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Happy trails to me

February 23, 2010

Later in life than many people, I became a runner. More of a hobby runner, really. I’m not very fast, but I like to think I’m persistent. And I love, love, love the running environment of Scottsbluff.

The slightly thinner atmosphere at 3,800 feet took some adjustment, but I consider it a bonus, a competitive advantage. It makes me feel scrappier to know that I can now run with 10% less oxygen. If I were more aggressive, I might trash-talk my Iowa running buddies, maybe with the BolderBOULDER Colorado race motto: sea level is for sissies.

I love that the sun often warms the temps into the 40s on winter afternoons, and I’m really looking forward to running in the summer, in the dry coolness of morning, without all the sticky, humid, exhalations of corn fields that I’m used to.

There are oodles of delicious, low-traffic, joint-friendly gravel roads here, most of them flat, with an occasional gentle hill for spice. Sometimes when I’m out running, I get the Cole Porter song going through my head: Don’t Fence Me In.

Oh, give me land, lots of land under starry skies above,
Don’t fence me in.
Let me ride through the wide open country that I love,
Don’t fence me in.
Let me be by myself in the evenin’ breeze,
And listen to the murmur of the cottonwood trees,
Send me off forever but I ask you please,
Don’t fence me in.

The gravel road: a lovely spot for a run, provided the wind's not kicking.

This past Saturday morning, I met some members of the nascent local running group to chug out a few miles on the roads just north of town. Despite the recent snowfall, the road was in great condition. Most of the snow had been cleared. Maybe an inch of fresh snow was covering the gravel — just enough to reveal the scratchings of ground birds and the tracks of some wee beasties who, for reasons unknown, crossed the dangerous, wide road sometime near dawn.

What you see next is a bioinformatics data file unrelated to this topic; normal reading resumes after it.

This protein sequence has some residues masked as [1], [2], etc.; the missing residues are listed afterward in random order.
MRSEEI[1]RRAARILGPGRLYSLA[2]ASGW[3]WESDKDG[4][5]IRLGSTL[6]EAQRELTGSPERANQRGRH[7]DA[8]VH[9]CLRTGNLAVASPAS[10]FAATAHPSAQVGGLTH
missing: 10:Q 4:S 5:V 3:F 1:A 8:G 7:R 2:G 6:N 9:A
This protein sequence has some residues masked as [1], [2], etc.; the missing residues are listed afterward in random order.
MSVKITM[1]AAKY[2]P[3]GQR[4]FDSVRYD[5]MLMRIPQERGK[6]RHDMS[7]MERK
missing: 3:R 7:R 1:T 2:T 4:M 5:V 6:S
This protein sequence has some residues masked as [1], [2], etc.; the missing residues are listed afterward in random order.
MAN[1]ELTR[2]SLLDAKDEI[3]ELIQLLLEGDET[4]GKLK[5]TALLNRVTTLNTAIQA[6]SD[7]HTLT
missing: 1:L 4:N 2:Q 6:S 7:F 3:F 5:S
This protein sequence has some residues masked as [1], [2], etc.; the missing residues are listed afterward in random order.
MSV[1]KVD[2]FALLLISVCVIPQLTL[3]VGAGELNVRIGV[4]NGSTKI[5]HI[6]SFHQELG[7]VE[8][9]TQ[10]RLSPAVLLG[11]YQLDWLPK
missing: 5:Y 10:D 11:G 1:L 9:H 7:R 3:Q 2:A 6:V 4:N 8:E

We runners only saw one vehicle on this road — a pickup truck. We waved to the driver as he passed, as per common country courtesy, and he waved back, cigarette in hand.

“Geez, a smoker. I don’t understand why people do that.”

“Geez, out running at eight o’clock on a twenty-degree Saturday morning in the snow. I don’t understand why people do that.”

If the gravel roads get too muddy in the spring, a nice, flat path runs for about 1.7 miles along the North Platte River: the Monument Valley Pathway. I’ve not had a chance to run this route yet. Supposedly, links are being developed between this path and the U Street Pathway in Gering, which connects to a bike path leading up to Scotts Bluff National Monument, for a total of about 6 miles.

And speaking of the monument, the Saddle Rock Trail is the ultimate in hill training. The 1.6-mile trail climbs about 480 feet from the Visitors Center, according to the Google-maps-based USA Track & Field route mapper (the Parks Service gives an elevation gain of 433 feet). Scotts Bluff has become my personal challenge.

Some day! [Shakes fist.] Some day I will be able to jog all the way to the top without stopping to walk!

View from the tunnel on Saddle Rock Trail, about a mile from the start of the path at the Visitors Center, which is hidden just behind the monument in this photo. 280 vertical feet traveled, 200 to go.

Copyright 2010 by Katie Bradshaw

2 Comments leave one →
  1. February 23, 2010 3:07 pm

    I was wondering how your run went with the snow and all…
    Your last blog about study abroad made me think of some friends who work in the alternative learning/financial assistance programs: Donna Berge, Cee Merigan, Chris Wolfe, and Rachel Gonzales. Don’t know why I didn’t think of this before–


  1. The ailing citizenry of Scottsbluff « SCB Citizen

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